On the set of “Orange is the New Black”

 
 

Monday I visited the set of Orange is the New Black in Long Island City, where I was given a tour by the production designer, Michael Shaw, and was fortunate enough to interview Uzo Aduba (Suzanne/“Crazy Eyes”), Laverne Cox (Sophia Burset), and Danielle Brooks (Taystee). I was even granted privy access to the floor to watch a scene in the making from Season 2.

Laverne Cox, Danielle Brooks and Uzo AdubaTrevor NextGen  4th Annual Fall FeteGetty Images

Details about the new season are under embargo—with even the aforementioned cast members prohibited from dishing—until the premiere date “sometime in 2014.”

Here’s what I can say about my visit:

The set is actually divided between the Kaufman Astoria Studios in Long Island City and an abandoned psychiatric hospital an hour north of New York City, in Rockland County. The primary sets are housed within the Studios, from Red’s kitchen to the bunks where “Crazy Eyes” peed on the floor.  All of the outdoor scenes are filmed at the now defunct psychiatric hospital; it also houses the sets of the library and the laundry room. Mr. Shaw spoke passionately about his vision for the various sets, from texture to color palette. He even let me take a few photos in the bathroom—you better believe I copped a squat on the very same open stall toilet where Sophia and Piper both took a piss in Season 1.

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The cast was profoundly generous with their time. Uzo Aduba and I expounded upon our mutual love of Melissa Harris-Perry and all things #Nerdland. She described how protective she was of her character, Suzanne, and how she has decided to not refer to her as “Crazy Eyes”: “The idea of me calling her by the name that outsiders perceive her as…I can’t do it…. It feels like the idea of talking horribly about a really good friend; I would never do it. I would never talk about a friend behind their back so carelessly, and that feels careless.”

Uzo Abuda is just brilliant. She articulated the origin of “the Crazy Eyes’ Gaze” as born out of a love story. “I wanted the name to do a lot of the work with the eyes,” she explained, “so I could walk in and literally hold my eyes open and that could be crazy…. But I wanted to sort of focus on two things: first, what is it that maybe could be misunderstood? And, for me, I thought, oh, ok, this is a love story I’m reading. This is a one-sided love story. [Second] I am focusing on how do I answer the question, “How far does someone go for love?” And those actions in themselves result in that passion, the actions of those passions, “and the throwing of the pie].”

While she did not write some of her most epic lines (from “I threw my pie for you!” to the poem about the sun as a yellow grape), she was given the freedom to perform those lines, and test—through intonation and bodily expression—the range of their language. She may not have invented “chocolate and vanilla swirl,” but she did, through performance, and particularly by setting the words to a particular rhythm in her mind, create “chocolate and vanil-la swirrr-rrrl.”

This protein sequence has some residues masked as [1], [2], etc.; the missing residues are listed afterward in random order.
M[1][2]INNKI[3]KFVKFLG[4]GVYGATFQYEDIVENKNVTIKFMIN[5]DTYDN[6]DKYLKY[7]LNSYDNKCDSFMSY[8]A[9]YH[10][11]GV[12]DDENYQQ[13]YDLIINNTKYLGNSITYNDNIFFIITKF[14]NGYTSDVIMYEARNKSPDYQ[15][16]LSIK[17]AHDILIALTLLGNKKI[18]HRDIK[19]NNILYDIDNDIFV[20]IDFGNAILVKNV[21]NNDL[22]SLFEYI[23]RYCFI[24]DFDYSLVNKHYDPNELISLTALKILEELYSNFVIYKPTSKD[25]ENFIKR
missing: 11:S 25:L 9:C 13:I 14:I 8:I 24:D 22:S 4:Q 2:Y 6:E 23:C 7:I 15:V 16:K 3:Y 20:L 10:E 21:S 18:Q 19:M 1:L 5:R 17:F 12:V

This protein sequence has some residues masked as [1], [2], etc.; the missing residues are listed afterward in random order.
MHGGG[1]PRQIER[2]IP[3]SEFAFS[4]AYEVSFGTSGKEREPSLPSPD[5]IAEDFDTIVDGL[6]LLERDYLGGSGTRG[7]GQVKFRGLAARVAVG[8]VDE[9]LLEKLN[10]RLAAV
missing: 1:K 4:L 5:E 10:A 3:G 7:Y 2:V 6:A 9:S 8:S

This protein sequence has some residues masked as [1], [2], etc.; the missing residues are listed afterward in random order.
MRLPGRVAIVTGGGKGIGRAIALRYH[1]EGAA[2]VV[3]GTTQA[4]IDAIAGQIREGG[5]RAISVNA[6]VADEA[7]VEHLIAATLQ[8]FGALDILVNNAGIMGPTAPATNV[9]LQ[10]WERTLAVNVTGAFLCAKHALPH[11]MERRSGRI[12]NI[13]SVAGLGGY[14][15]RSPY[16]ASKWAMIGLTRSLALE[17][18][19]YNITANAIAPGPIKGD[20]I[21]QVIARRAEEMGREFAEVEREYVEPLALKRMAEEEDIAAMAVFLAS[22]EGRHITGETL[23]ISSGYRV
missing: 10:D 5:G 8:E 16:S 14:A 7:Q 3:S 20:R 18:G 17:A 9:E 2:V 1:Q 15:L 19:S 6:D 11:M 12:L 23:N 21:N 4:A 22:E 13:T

Laverne Cox could not stop shaking her booty to some “Yoncé” and talked about the glory that is Beyoncé, but she did pause to discuss her affiliation with GLAAD and her social activism outside the show. She also is repeatedly amazed by the warm reception she’s received by fans on the streets of New York, even though it’s taken her some time to get used to all the love: “I’m getting approached on the street by fans, [and] it’s a trip…. But it’s still New York. I guess, I moved here at a time when you had to watch your back on the streets of New York; you had to watch your back on the train. You had to be really careful, and being a transwoman of color I have to really watch my back. It’s not safe for me. I love the fans of the show, I really do…. There’s so much love—I guess part of it is that I’m not used to the attention on the street being loving and affirming. I’m used to it being threatening…. It’s an adjustment.”

Danielle Brooks spoke lovingly about her castmates, and how the racial tensions expressed within the show are so profoundly distinct from the camaraderie of the entire cast. “The cafeteria scenes on set,” where groups are segregated by table, “are so different from when we’re not on set.” Brooks understands how the show creates a space for discussion around issues of race: “this is how our world is, and we’re having to play that…. [R]acism is really hidden…. There’s that subtleness that’s happening in our country that’s disheartening.”

(Side note: Danielle and Uzo have no additional holiday videos in the works. “I’m puttin’ it on pause, right now,” Brooks laughed, but noted, “No one does a Thanksgiving song; maybe we should do one of those!”)

There is so much I want to share with you at AfterEllen about my day on the set of Orange is the New Black, but my lips are sealed…at least about this experience.

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Expect more in the new year!

xoxoChocolateAndVanillaSwirlGirl

 
 

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